Lipids: Fats & Oils

by Kevin Ahern, PhD

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    Though the word 'fat' may strike terror in the hearts of many people, it's true that fats are important storage forms of energy, for animals and oils, in the case of plants. In the picture you can see on the right here, there's an obese mouse and a normal mouse. The obese mouse lacking a gene called leptin that has induced its obesity. Lipids are compounds that include the category of fats and oils and in this talk I'm going to talk about some of those components. These will include fatty acids, glycerol lipids, sphingolipids and polyketides. Now fatty acids are part of what makes a fat molecule and fatty acids are interesting lipids in the sense that they are amphiphilic. Amphiphilic molecules are molecules that have a portion of them that is very polar and can interact with water and another portion of them that's nonpolar and cannot interact with water. Fatty acids of course are used to make soaps. Fatty acids vary in their saturation, saturation referring to the amount of single bonds that it has. The less saturated a fat is, the more double bonds it contains. Fatty acids also vary in their length. Now we can see here the most common fatty acids that are found in cells. These are the saturated fatty acids and you can notice that they differ in size by 2 carbons each, the smallest being lauric acid with 12 carbons, myristic with 14, palmitic acid was 16, stearic with 18 and arachidic acid with 20 carbons. The reason that they differ in carbons by two is that the synthesis of fats occurs with the unit that adds two carbons every time. This is a depiction of the structure of one of the fatty acids here, stearic acid and you can see...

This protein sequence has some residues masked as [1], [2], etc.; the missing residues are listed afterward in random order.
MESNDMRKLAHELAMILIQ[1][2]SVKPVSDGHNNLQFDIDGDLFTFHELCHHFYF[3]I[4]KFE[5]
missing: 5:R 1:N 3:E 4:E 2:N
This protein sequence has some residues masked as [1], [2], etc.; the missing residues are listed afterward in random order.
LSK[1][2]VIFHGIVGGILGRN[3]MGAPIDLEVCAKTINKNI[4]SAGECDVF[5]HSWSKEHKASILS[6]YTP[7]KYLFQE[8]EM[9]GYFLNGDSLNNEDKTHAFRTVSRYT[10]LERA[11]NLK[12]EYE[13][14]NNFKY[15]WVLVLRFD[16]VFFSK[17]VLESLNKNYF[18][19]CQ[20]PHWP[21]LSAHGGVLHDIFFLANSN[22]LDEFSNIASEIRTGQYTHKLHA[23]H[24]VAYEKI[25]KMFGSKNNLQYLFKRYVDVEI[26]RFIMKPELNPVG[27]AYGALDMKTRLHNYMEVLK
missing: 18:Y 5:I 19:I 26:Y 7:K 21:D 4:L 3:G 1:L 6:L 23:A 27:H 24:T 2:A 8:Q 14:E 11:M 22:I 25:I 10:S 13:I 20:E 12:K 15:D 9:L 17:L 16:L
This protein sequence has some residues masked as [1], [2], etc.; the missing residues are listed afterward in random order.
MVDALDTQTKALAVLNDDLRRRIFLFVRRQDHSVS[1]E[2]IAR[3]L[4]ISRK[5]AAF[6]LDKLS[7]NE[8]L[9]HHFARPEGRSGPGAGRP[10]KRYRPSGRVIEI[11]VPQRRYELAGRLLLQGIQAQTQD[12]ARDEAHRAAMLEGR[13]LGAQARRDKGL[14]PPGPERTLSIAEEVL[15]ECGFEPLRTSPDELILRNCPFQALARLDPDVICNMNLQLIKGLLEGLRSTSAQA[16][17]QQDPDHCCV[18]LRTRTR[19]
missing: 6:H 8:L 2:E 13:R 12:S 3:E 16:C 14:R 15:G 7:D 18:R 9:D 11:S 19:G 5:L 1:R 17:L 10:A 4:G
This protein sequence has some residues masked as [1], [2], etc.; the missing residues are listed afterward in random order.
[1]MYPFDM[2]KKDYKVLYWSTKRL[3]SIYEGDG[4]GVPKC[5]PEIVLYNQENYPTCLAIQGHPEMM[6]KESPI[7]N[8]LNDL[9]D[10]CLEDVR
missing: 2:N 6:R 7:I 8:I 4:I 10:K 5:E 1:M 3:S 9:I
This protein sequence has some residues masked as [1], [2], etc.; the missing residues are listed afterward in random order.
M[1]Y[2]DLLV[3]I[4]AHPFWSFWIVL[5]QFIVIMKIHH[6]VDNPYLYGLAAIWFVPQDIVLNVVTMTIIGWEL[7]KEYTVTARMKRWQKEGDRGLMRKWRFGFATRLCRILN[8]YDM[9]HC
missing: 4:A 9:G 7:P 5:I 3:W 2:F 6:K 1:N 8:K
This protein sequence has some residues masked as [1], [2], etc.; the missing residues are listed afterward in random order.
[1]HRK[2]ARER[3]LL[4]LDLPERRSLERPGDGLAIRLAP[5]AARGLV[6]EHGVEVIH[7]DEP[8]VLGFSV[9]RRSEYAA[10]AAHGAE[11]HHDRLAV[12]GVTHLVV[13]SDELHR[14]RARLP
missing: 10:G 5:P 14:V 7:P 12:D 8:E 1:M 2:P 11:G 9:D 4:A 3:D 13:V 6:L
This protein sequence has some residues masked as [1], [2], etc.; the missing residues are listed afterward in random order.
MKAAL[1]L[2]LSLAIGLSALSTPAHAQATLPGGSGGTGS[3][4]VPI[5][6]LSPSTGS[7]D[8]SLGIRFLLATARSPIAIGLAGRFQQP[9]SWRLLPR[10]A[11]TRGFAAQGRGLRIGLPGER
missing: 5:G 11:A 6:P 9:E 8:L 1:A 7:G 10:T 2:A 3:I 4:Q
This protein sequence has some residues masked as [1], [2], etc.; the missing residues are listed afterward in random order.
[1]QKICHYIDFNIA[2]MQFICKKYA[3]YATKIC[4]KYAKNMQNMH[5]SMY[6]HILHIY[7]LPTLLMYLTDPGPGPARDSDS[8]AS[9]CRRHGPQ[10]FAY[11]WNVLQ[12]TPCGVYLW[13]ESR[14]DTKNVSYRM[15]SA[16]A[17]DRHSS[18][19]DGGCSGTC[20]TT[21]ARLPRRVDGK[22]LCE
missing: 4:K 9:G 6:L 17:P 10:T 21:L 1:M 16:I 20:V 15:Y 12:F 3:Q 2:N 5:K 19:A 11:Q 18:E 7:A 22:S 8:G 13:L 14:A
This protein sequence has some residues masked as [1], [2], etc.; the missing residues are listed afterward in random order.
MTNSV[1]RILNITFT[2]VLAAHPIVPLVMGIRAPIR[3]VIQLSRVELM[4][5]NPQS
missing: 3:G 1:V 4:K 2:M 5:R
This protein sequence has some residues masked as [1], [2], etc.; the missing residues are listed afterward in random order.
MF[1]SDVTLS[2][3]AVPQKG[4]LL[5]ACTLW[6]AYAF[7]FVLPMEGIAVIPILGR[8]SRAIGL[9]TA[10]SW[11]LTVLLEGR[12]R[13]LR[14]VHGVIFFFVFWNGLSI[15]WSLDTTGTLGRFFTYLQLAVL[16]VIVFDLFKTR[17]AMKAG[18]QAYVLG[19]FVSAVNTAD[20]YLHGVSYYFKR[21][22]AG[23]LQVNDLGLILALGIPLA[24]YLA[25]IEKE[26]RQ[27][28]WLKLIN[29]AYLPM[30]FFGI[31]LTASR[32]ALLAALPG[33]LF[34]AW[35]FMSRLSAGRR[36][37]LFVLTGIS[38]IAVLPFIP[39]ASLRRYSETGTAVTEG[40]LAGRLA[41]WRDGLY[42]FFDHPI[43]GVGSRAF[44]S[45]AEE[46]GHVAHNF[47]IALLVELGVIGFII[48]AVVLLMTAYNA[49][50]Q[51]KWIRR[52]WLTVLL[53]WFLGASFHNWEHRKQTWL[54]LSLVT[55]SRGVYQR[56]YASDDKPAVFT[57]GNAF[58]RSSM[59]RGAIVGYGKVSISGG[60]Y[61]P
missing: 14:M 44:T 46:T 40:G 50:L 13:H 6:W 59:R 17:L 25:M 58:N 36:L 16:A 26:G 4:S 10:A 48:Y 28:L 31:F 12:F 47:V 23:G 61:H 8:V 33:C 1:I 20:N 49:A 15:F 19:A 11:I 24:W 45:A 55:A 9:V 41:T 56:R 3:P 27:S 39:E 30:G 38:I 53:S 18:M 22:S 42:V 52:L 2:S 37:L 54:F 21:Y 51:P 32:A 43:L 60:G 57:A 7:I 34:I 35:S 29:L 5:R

About the Lecture

    The lecture Lipids: Fats & Oils by Kevin Ahern, PhD is from the course Biochemistry: Basics. It contains the following chapters:

    • Fatty Acids - Overview
    • The Effect Unsaturation and Structure of Unsaturated Fatty Acids
    • Glycerolipids & Glycerophspholipids
    • Sphingolipids
    • Polyketides

    Included Quiz Questions

    1. ...are usually in the cis configuration in cells.
    2. ...include stearic and palmitic acid.
    3. ...increase the Tm of membranes they are found it.
    4. ...are more common in the membranes of people than that of fish.
    1. ...is lower for essential fatty acids in humans than for non-essential ones.
    2. ...increases as saturation decreases.
    3. ...decreases as saturation increases.
    4. ...increases as unsaturation increases.
    1. ...are liquid at room temperature.
    2. ...are sphingolipids that are liquid at room temperature.
    3. ...have fewer unsaturated fatty acids than fats.
    4. ...are the same as fats, except they contain sphingosine.
    1. ...contains glycerol and a phosphate.
    2. ...contains three fatty acids and glycerol.
    3. ...is a sphingolipid.
    4. ...does not contain fatty acids.
    1. ...is a component of the lipid bilayer.
    2. ...has a polar component that is negatively charged.
    3. ...is a sphingolipid.
    4. ...contains at least one sugar molecule.

    Author of lecture Lipids: Fats & Oils

     Kevin Ahern, PhD

    Kevin Ahern, PhD

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